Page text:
11. Assemble and bake casserole; bake alongside the cabbage if necessary. – 30 minutes
    12. And finally, if you’re feeling up to it, boil a dozen eggs. – 15 minutes



Guacamole Salad

I made this to go alongside a pork butt Brandon smoked this weekend. I figured why not chop up some standard guac ingredients, toss in some refresher veggies like cukes and voila, I’ve made a chewable guacamole, though that title doesn’t sound quite as appetizing as guacamole salad, to me anyway. When we sat down to eat, I kept hovering over Brandon, eyeballing how many forkfuls of salad he was putting into his mouth. I said, more than once (read: nagged), “Heyyyy babeeeee, make sure to leave some so I can have it for leftovers. *Smile*”  I was kind of obsessed with this.


  • 2 avocados, diced
  • 1 English cucumber, diced
  • 4 large-ish tomatillos, diced
  • 1/2 red onion, finely diced
  • handful cilantro, chopped
  • 2 limes, juiced
  • salt


The only thing I really need to explain (probably) is how to deal with tomatillos, so here goes…

Remove the green husks. You’ll feel that the tomatillo is slightly sticky to the touch. Rinse those suckers under some warm water, then chop ’em up like the rest of the ingredients.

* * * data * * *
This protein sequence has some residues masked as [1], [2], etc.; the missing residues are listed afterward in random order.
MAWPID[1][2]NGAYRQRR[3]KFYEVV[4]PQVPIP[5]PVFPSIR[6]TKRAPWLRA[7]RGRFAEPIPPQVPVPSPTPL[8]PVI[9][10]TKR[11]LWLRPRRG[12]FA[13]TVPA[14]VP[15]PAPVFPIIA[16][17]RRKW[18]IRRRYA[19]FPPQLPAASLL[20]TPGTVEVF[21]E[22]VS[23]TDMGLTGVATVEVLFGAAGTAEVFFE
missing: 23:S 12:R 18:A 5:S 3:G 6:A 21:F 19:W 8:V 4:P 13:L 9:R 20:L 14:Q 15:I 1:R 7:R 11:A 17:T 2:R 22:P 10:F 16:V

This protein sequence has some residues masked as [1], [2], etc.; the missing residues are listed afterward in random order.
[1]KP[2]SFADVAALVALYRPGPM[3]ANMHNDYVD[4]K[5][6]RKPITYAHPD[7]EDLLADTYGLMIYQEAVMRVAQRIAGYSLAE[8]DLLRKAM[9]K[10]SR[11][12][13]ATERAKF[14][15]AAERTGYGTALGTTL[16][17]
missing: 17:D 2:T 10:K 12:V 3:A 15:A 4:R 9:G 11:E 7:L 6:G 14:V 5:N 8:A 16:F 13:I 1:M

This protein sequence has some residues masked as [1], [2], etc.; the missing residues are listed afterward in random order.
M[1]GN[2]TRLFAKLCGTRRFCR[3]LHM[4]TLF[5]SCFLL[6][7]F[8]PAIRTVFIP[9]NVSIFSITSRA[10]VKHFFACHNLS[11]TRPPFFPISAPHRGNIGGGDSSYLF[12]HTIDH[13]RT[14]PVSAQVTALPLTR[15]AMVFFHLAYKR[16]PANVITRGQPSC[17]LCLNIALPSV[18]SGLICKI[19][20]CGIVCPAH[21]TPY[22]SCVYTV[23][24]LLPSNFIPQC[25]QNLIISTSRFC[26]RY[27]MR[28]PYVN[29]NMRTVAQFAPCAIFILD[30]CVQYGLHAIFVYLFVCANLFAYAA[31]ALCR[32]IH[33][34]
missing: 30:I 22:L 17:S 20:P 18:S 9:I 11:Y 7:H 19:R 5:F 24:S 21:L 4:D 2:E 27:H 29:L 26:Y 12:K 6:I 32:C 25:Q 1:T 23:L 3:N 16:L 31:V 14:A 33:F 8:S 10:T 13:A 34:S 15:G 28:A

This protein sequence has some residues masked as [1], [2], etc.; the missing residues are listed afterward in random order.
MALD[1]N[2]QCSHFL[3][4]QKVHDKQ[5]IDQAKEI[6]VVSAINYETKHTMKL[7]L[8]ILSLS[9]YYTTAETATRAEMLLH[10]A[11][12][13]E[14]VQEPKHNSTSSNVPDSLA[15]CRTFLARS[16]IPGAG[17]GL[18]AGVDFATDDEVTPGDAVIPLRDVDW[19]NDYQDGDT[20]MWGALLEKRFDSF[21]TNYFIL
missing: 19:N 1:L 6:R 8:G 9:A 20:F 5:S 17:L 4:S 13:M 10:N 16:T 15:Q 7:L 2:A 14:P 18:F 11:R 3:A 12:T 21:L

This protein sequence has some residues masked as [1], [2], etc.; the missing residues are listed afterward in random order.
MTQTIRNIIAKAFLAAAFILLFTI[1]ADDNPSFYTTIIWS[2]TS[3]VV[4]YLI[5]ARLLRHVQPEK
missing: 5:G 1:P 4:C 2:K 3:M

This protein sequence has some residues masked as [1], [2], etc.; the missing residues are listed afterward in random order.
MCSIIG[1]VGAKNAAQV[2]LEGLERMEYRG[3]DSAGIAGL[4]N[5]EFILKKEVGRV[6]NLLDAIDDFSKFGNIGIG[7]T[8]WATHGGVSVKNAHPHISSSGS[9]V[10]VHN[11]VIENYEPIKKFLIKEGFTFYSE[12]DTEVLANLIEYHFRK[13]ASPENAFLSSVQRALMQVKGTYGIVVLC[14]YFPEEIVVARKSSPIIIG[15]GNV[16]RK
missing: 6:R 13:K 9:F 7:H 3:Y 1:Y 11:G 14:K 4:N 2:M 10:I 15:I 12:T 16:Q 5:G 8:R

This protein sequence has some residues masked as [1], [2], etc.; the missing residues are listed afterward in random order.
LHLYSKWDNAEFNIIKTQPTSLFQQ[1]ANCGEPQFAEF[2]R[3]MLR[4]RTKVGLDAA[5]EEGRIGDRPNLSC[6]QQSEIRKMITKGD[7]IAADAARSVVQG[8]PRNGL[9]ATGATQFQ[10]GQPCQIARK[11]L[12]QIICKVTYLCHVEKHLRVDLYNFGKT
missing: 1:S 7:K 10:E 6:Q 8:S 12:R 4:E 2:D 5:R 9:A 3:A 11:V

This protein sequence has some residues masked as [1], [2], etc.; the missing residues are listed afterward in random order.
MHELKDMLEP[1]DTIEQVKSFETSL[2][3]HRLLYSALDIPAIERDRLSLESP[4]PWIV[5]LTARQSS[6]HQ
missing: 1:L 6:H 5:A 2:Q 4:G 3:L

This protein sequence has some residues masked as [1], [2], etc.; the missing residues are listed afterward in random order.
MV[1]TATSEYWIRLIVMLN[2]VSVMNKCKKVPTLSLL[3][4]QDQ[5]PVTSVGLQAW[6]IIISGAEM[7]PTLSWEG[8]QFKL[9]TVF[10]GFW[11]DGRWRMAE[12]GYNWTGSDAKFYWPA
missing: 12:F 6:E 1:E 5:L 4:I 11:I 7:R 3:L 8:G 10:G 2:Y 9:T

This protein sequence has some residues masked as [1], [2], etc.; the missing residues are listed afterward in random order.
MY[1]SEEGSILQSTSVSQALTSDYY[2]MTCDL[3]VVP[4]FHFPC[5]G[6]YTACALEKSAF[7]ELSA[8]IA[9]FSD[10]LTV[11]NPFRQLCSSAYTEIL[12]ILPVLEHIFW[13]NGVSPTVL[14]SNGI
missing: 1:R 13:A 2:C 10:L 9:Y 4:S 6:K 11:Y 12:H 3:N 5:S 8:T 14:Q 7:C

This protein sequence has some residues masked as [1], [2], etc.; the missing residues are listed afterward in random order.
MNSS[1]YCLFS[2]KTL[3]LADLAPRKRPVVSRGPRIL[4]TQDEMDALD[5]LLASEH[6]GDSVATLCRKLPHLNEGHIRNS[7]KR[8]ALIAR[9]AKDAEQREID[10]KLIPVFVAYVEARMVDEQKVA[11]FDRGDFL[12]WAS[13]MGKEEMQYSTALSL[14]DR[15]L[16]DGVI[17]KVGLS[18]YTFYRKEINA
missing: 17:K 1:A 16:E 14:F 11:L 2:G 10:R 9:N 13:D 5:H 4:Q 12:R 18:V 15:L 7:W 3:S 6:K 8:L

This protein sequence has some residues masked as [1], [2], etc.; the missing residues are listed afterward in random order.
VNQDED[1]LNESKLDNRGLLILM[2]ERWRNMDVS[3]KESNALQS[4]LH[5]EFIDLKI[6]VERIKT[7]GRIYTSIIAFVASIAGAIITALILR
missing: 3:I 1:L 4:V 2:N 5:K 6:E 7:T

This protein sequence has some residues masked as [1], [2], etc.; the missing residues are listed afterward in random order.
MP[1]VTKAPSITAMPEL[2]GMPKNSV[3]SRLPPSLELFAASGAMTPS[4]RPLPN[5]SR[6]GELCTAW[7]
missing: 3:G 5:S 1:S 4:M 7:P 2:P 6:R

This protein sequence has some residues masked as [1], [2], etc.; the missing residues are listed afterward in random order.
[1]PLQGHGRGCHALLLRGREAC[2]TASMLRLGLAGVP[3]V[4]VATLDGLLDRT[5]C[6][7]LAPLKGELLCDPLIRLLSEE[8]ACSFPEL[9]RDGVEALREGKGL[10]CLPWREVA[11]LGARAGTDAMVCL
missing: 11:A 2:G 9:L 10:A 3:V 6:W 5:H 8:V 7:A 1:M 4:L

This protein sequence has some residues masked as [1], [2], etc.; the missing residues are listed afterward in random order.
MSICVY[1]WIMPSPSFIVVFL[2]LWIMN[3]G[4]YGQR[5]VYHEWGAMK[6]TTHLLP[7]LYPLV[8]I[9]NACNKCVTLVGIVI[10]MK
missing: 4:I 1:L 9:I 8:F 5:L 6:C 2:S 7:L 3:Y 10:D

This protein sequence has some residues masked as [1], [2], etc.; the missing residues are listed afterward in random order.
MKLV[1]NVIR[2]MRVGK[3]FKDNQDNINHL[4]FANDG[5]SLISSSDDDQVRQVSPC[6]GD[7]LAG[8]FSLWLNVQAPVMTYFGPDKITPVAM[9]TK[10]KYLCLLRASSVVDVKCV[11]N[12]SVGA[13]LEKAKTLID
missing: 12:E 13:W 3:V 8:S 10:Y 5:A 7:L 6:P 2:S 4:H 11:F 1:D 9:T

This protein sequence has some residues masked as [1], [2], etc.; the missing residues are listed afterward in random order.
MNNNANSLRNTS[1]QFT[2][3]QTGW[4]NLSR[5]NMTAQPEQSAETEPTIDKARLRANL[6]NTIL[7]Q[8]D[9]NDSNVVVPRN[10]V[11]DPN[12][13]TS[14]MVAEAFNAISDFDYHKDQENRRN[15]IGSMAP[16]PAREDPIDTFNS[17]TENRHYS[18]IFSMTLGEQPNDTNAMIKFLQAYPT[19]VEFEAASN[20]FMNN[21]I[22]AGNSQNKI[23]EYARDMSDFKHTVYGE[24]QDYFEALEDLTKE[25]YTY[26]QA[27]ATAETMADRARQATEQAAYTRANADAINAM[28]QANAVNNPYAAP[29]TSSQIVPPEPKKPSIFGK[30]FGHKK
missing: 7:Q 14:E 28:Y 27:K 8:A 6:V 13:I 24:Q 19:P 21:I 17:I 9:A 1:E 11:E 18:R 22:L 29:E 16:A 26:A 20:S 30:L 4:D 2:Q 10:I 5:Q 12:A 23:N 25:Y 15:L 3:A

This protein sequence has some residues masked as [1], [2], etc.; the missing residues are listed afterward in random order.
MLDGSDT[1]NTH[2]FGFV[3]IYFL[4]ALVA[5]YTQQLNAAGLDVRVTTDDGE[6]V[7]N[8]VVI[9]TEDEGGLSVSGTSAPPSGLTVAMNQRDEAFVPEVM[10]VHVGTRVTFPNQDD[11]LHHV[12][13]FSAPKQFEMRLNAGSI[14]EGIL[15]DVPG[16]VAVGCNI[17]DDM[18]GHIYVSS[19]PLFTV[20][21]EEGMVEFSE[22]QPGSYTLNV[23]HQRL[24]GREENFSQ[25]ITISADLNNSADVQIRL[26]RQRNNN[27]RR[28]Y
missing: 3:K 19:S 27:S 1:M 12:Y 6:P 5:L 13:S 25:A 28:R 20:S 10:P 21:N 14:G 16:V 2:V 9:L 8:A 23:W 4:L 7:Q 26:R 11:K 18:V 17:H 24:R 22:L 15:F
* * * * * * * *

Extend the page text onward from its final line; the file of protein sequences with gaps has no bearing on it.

In a large bowl, add all ingredients together. Consume.


Paleo Shepherd’s Pie

[updated from 6/10/2010]

I’m not gonna lie, this meal in more finicky than what I usually like to cook. It messes up more than 1 pan and requires that you pay attention to it while it’s cooking. It’s what I imagine having a child would be like. I get it though…you gotta put up with the crap and in the end, you’ll reap the reward. In this case, it’s food to stuff into your face.


  • 1 lb. ground beef, chicken, turkey, pork…almost any ground meat will work
  • 1 onion, diced
  • 2 cloves garlic, finely chopped
  • 2 carrots or parsnips, chopped
  • 4 oz. mushrooms, sliced
  • 1 T each FRESH rosemary, sage and thyme (herbs are the flavor maker and must NOT be omitted)
  • splash + 1/2 c chicken stock
  • 1 T potato starch